Backyard Ramp Patch Project
Ramps are a native wild onion that grows in the Appalachian mountains and a favorite wild food gathered in the early
spring by Cherokee People. The young shoots, packed with vitamins and antioxidants, are mixed with eggs, fried potatoes or sautéed and eaten as a spring tonic. “Goin’ to the ramp patch” is an annual Cherokee tradition shared from one generation to the next. Ramps are strong tasting and traditionally gathered in small “messes”. About 2 hand fulls is enough for several meals. The Cherokee have a particular method of cutting the ramp bulb and leaving the roots and basal plate in the ground to regrow. Unfortunately, the local term is called “diggin’ ramps” and the traditional, sustainable harvesting method has been misunderstood by non-Cherokee gathers.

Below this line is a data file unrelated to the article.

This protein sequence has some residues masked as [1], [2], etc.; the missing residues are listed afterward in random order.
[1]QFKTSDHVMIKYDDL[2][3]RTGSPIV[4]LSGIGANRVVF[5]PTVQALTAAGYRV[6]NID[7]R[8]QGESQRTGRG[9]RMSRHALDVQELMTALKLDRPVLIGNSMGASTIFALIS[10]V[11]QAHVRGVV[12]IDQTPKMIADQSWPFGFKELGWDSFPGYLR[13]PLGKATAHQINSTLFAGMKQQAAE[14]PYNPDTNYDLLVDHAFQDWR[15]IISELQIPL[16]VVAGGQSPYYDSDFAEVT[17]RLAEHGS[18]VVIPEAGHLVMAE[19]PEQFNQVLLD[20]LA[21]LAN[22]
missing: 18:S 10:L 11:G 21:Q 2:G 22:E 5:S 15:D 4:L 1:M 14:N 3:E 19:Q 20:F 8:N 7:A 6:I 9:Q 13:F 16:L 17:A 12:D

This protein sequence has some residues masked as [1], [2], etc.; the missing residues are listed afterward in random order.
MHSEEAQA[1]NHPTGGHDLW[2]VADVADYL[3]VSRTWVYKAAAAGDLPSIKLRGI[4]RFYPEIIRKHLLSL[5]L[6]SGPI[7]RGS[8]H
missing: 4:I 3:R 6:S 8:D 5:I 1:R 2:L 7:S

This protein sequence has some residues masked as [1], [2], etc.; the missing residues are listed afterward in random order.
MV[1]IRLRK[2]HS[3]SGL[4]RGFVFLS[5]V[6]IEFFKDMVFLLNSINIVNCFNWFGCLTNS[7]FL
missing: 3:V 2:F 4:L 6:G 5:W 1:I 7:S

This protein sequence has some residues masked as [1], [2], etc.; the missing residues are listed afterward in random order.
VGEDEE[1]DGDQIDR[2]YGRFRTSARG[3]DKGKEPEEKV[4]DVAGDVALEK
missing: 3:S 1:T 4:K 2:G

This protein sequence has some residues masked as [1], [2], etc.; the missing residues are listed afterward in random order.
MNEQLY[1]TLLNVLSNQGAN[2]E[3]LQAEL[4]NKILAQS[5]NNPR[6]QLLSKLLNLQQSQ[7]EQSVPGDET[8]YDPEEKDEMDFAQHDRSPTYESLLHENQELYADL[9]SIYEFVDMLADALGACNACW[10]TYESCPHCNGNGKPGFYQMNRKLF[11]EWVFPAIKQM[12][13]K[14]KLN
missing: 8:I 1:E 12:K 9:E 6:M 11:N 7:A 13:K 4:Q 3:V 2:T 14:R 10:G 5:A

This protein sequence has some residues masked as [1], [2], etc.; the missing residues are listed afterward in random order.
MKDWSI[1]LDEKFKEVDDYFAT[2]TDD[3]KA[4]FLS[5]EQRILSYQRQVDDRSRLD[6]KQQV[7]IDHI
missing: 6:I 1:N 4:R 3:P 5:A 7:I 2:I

Martha Stewart and New York City restaurants have discovered this woodland delicacy and now over-harvesting by outside gathers has caused the Cherokee to loose access to traditional gathering patches. Both over harvesting – which has wiped out entire patches - and a ban on ramp gathering from the National Park Service has severely impacted traditional ramp gathering.
This demonstration project has resulted in the replanting of 24,000 ramp bulbs over the past 5 years. This project is very popular and volunteers gladly join in the packaging of the bulk ramp bulbs. This home demonstration project has resulted in 480 new ramp patches. Over 35 volunteers have helped package and distribute ramp bulbs. Program participants report that the bulbs transplant very successfully. Based on interviews a year after planting, most estimate that all of their bulbs survived.